So many people forget that Costa Rica is a rainforest.  They see all the beautiful pictures online with the beautiful beaches, and easily forget that it is an actual rainforest.  It rains, and it rains a lot at times.  Now, don’t get me wrong, Costa Rica is extremely beautiful and the people are wonderful, friendly, and outgoing.  But it does rain.  It rains more in some parts of the country than others.  We have one area of the country that has been in a severe drought and they have even had to truck in water at times.  The area I live in, I think we got all of their rain this year plus ours.  There were times that I wanted to buy a kayak just to make it across the front yard.  Any place you live is going to have its draw backs.  I have lived through blizzards and tornadoes, and let’s not forget about the ice storms.  I have been through massive heat waves and droughts.  Here, we have rain and earthquakes.  I have some friends that live out by the beach, they have had so much rain this season they were stuck in their house for over a week.  The road to where they live was a mud hole and the only way to get in and out was on horseback.  But they do have a beautiful house, they have chickens, a dairy cow, a very nice garden, and there is still always something to do.  This is a completely different lifestyle than what you are used to in the US.  It’s very laid back and easy going, unless your driving.  That is a different matter all together.  People here don’t let the rain stop them from doing what they need to do.  I still see people on motorcycles riding in the rain.  I still see people outside working in the rain, it’s a part of life here.  In order for us to have all of this natural beauty here and all of the wildlife, we have to have the rain.  Without it, this beautiful country would not be this beautiful.  I live in one of the rainiest areas of Costa Rica and love it.  Do I get tired of the rain?  Sometimes.  But then it will clear up and it won’t rain for months.  Starting in April/May is when it starts raining again.  It’s not too bad during those months, just an afternoon shower here and there and not even every day.  July can be a bear, November is usually the worst where I live.  I have gone two weeks at a time without seeing the sun.  But then one day, it just stops.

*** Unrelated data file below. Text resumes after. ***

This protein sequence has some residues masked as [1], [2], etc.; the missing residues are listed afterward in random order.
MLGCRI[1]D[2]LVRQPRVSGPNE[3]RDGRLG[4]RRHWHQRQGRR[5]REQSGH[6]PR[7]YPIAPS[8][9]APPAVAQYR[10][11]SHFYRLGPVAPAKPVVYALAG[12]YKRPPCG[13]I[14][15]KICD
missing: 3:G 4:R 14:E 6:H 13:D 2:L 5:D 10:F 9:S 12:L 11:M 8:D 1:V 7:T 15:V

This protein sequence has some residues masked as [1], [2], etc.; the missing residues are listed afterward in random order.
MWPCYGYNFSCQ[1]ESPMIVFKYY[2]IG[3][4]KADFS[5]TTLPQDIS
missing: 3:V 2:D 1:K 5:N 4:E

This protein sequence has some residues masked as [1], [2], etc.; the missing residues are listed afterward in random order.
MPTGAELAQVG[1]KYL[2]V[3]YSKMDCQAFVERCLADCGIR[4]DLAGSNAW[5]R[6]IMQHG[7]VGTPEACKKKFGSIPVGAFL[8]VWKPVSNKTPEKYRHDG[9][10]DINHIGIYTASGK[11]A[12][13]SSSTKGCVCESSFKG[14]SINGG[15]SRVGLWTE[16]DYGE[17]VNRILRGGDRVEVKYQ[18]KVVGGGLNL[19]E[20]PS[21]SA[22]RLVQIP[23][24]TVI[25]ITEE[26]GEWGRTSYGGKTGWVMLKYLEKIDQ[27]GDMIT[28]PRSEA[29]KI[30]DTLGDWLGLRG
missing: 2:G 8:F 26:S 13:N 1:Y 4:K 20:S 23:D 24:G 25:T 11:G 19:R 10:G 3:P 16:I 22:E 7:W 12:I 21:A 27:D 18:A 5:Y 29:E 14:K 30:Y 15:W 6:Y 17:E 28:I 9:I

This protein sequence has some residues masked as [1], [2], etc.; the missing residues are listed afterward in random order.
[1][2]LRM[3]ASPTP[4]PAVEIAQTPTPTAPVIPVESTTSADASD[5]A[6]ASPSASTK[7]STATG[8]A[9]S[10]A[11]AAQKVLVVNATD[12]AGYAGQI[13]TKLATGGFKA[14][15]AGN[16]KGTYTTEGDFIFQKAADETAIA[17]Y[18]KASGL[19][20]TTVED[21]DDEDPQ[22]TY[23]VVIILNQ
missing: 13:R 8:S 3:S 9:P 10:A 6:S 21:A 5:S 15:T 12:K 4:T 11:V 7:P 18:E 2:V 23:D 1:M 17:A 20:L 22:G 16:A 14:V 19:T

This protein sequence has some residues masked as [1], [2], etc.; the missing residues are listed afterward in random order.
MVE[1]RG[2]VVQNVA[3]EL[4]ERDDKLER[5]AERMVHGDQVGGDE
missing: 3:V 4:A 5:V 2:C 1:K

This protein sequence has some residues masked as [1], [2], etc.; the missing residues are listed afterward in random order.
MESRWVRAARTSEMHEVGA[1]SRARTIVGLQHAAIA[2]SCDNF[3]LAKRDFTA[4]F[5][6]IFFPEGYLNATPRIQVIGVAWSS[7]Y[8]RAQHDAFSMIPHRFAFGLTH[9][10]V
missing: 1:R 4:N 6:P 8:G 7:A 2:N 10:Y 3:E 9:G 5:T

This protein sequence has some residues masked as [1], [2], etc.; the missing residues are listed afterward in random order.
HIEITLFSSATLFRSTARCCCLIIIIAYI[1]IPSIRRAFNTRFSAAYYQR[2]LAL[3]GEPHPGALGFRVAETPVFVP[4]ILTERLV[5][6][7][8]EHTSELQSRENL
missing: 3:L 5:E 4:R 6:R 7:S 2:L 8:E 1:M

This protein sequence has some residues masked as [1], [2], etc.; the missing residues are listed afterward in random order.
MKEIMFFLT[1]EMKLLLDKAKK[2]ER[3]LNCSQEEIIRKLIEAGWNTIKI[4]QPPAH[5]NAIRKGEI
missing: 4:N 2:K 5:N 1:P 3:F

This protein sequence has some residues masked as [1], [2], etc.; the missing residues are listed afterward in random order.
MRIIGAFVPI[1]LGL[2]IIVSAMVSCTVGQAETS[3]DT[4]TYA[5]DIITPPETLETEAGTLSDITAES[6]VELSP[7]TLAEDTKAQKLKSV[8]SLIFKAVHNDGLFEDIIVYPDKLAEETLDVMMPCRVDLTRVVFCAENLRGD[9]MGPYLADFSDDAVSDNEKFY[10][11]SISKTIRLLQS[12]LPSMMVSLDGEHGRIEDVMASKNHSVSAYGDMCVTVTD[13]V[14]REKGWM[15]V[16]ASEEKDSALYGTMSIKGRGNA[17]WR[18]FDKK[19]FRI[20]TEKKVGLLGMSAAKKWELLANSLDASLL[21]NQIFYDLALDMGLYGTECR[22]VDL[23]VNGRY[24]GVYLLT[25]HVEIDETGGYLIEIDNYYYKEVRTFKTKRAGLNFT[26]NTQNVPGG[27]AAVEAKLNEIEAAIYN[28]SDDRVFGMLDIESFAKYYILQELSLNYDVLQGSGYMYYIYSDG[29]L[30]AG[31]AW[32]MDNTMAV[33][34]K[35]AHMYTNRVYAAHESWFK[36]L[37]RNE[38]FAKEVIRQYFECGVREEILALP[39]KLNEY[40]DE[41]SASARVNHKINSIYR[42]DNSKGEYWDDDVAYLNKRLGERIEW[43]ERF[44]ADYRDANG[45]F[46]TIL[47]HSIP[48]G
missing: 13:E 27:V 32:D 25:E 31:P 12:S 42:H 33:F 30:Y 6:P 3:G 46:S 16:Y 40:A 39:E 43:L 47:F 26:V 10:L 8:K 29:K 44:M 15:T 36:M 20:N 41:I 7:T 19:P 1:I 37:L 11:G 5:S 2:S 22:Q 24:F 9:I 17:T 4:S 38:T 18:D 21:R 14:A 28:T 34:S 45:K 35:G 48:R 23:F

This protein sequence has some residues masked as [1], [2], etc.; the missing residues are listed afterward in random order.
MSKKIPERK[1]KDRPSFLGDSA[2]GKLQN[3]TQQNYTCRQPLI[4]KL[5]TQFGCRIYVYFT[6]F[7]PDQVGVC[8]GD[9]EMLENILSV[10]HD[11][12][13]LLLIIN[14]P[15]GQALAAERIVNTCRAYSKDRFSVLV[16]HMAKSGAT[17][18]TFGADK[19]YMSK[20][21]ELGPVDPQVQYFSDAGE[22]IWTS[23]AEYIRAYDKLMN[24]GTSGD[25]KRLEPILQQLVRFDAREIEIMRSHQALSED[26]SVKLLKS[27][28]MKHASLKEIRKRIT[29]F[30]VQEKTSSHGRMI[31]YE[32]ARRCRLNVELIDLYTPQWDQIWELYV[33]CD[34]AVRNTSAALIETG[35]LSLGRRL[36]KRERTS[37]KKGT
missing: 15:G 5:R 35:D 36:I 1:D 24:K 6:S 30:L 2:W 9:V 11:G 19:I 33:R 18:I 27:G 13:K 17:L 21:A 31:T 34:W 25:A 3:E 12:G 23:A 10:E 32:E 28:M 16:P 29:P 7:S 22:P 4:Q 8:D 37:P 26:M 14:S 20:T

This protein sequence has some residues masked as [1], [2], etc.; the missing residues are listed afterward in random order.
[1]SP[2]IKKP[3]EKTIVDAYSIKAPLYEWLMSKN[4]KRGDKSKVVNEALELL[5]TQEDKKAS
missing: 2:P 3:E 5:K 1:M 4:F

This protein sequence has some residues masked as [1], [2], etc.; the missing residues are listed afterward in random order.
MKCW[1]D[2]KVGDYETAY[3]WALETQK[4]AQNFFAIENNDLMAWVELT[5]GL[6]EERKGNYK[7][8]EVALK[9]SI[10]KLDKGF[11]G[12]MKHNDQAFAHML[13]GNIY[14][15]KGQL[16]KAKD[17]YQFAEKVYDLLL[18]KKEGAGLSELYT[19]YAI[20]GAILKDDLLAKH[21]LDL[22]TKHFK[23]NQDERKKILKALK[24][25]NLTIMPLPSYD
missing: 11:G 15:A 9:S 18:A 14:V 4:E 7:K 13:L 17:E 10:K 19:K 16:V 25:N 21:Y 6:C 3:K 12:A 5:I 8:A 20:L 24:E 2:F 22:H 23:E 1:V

I have had people tell me, that they knew people who moved down here and then moved back to the States because they were bored.  Well, I can probably guarantee you that they wanted to live the same lifestyle that they lived in the States.  It’s a completely different country.  You have to embrace the differences here.  Learn what the locals do for fun.  Find something here that interest you.  My husband and I love sitting on our patio bird watching.  Just today, we saw at least 10 different species of beautiful birds in under and hour.  We also had an iguana in our tree, something we don’t get often at our house.  I have learned a lot about myself since moving here, like I really love baking from scratch.  I also love to cook, I never had time for doing that in the States.  My Spanish still has a long way to go, but I am trying and the locals know that I am trying and they do try to help me out and laugh with me when I can’t pronounce a word.  There is one word that I have been trying to say for about a year and still can’t say it right.  There were a few people that started to get upset with my husband because he wasn’t learning Spanish.  Once I explained to them that he is half deaf, has tried to learn, but can’t hear it well enough to learn it, they understood.  Now they are very patient with him and do there best to communicate with him in other ways.  Lots of charades.  But there is almost always something to do, if you are willing to get out there and do it.  We live in a small town, about 8,000 people.  There are tourist things to do in our area, but we are not overrun with tourism.  This helps keep the cost of living down and still give you the local, true feel of the country.  I have friends that sell Avon and my neighbor sells Tupperware.  Tupperware is a blessing down here.  It’s a happy country here, I love being here.  Just a few weeks ago we got invited to our friends daughter’s graduation from primary school.  The daughter asked us to come, loved the ceremony.  The people down here will welcome you with open arms, as long as you keep an open mind.  Just remember, it is a rainforest.